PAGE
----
Cruise, particularly in his movies, was so every guy (who can forget him in "Risky Business" lip-synching and sliding around in his underwear as we all do?), so patriotic and heroic (in "Top Gun" or "A Few Good Men" or even "Born On The Fourth Of July") or so selfish-but-ultimately redeemable ("Rain Man," "The Color of Money," "Jerry Maguire"), that every guy wanted to be him and every woman wanted to be with him. He was a successful, handsome, wealthy and charming self-made individual.  But then he threw that image into turmoil on "Oprah," then into an incinerator when he argued to Matt Lauer on "Today" that psychiatry was essentially quackery and taking medication for mental health issues was unnecessary.  Cruise is far from the only person who believes psychiatrists/psychologists/therapists are con artists (the term "headshrinker" didn't invent itself and certainly wasn't invented by Cruise) or that his or her religion can save people in distress, but the fact that in the process he slagged Brooke Shields, an American sweetheart, well, that was akin to having the captain of the football team chop up the head cheerleader and fertilize the end zone with her.
Even though Cruise later apologized to Shields and mended that fence well enough for her and her husband to attend his wedding to Holmes, as far as America was concerned, it was too late.  Tom Cruise had already become "The Other" -- someone who is not "us," not of the majority, no longer a reflection of the collective American self-image.  Fear and hatred of The Other is rampant in our culture -- there are examples of it everywhere, from the politics that led us to the current war in Iraq, to every racist or sexist joke you've ever heard, to classic Disney movies.  (Think about what's going on in "Snow White" for a moment -- everything is cool when the Queen looks into the mirror and sees herself as the fairest.  But as soon as that image isn't reflected back to her, she goes insane and wants the heart of The Other cut out and brought to her in a box.  Yikes, right?  But it's this pathological desire to stamp out The Other that terrifies and fascinates equally because we all have it within us.  In fact, everything truly memorable in "Snow White" is motivated by the twisted actions of The Queen.  Watch it again and you'll see -- the dwarves, the prince, even Snow herself -- they don't hold a candle to Queeniepoo.)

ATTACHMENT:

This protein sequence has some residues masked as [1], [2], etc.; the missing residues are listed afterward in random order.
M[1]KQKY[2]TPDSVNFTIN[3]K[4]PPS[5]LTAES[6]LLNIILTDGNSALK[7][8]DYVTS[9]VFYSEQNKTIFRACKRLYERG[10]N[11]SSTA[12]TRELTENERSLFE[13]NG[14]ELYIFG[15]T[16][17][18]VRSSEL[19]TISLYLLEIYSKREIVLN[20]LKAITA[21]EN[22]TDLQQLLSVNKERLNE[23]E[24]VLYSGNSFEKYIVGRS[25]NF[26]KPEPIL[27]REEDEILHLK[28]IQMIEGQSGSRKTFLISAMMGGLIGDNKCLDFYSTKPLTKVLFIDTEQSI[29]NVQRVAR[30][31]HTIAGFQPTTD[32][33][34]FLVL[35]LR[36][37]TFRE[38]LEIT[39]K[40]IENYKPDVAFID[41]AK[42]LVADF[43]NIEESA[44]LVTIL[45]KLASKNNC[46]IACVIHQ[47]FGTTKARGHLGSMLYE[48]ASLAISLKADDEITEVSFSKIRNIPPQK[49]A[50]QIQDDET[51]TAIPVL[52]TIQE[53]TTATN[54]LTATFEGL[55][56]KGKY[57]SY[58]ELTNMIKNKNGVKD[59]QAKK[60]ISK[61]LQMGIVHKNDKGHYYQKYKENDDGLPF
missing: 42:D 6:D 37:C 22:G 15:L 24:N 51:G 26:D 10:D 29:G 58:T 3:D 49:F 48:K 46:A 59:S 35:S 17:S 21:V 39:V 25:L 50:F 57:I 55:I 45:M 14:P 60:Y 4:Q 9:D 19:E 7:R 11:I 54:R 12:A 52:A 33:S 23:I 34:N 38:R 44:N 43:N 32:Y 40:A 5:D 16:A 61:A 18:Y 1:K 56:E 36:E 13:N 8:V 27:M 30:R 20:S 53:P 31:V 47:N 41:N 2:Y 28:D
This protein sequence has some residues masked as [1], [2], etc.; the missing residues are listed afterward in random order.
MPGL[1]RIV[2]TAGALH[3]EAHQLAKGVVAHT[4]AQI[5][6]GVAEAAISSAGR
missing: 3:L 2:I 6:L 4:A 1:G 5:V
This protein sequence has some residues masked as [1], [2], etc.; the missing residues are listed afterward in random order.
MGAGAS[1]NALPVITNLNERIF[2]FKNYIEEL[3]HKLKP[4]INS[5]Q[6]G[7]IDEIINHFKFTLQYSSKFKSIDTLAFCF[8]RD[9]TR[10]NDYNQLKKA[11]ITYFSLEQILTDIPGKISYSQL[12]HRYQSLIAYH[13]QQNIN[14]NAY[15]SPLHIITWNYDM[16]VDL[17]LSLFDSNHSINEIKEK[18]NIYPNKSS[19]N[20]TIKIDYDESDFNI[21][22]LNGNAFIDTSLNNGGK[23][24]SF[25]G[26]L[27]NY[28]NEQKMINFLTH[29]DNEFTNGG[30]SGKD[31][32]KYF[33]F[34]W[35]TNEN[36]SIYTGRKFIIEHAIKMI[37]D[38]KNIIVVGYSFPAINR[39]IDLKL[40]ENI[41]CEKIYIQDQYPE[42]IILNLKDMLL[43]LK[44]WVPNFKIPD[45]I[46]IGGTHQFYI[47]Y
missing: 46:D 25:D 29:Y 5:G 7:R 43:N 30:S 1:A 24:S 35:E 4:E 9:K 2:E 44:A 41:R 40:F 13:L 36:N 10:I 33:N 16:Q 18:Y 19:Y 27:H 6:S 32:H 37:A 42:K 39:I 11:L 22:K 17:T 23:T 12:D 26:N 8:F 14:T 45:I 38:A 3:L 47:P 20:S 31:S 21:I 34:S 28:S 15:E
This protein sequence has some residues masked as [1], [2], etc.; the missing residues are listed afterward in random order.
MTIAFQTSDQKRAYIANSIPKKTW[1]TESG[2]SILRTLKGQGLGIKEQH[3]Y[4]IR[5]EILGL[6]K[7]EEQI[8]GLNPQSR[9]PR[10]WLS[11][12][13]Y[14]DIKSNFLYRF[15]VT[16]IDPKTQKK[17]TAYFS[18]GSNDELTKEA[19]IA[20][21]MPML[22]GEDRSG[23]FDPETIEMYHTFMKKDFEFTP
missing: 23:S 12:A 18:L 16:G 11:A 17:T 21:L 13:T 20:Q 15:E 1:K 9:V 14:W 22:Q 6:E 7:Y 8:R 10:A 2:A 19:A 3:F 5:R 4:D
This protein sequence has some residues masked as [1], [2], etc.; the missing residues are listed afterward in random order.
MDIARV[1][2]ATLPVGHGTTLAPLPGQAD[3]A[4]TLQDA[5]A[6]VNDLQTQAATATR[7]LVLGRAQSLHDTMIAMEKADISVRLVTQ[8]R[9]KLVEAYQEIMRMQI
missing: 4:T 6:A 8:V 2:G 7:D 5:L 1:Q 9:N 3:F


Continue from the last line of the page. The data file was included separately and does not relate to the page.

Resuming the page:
Even though it's typical for The Other to have different skin, a different religion, a different nationality or a different sexual orientation, in Snow White and Cruise's cases they are reviled all the more because they appear to be just like "us" but they are not "us" (although they are because really, when you go even deeper with it, there is no "Other."  But to remain in existence, our egos take our worries and insecurities and fears and make our psyches give credence to the idea of The Other.)  

So instead of forgiving Tom Cruise for having the human moments we all have (misguided, strident, glazed, freaky, real -- whatever you want to call them) we say, "How can the guy we nailed Russian MIGS with, agented football stars with, solved impossible missions with, shook cocktails and shot pool with -- a guy we thought we knew -- how can he be a guy we no longer know?  And if we don't know him, how can we know ourselves?"  And when we turn the mirror on ourselves like this, we react like The Queen in "Snow White" -- we try to cut Tom's heart out.

As an alternative to heart-cutting, we might want to take a longer look in that mirror -- past our anger and our hatred and ask ourselves why we are reacting that way.  Cruise, like everyone else, carries the best and worst within him.  Instead of reviling and ridiculing him, consider defending him, even if just as an exercise.  I have and I have found that at the end of the day, I just want to give Tom Cruise a break.  Not because I love his work (and I do) and not because I'm trying to "be cool" (and I do try) and not because I agree with him on basically anything, but because simply, if it were me, I would want the same break.  There's a major opportunity for preciousness right here -- I could quote "Do unto others..." and wrap this all up very piously and quippily -- but that's not my bag, at least not today.  Because even with all of this said about Cruise, I still think Mel Gibson is the biggest sack of the nuttiest nuts ever to come from the planet Nut. (Perhaps because of his intolerant, sexist remarks and his consistent perpetuation of the idea of The Other?)  Something else to think about...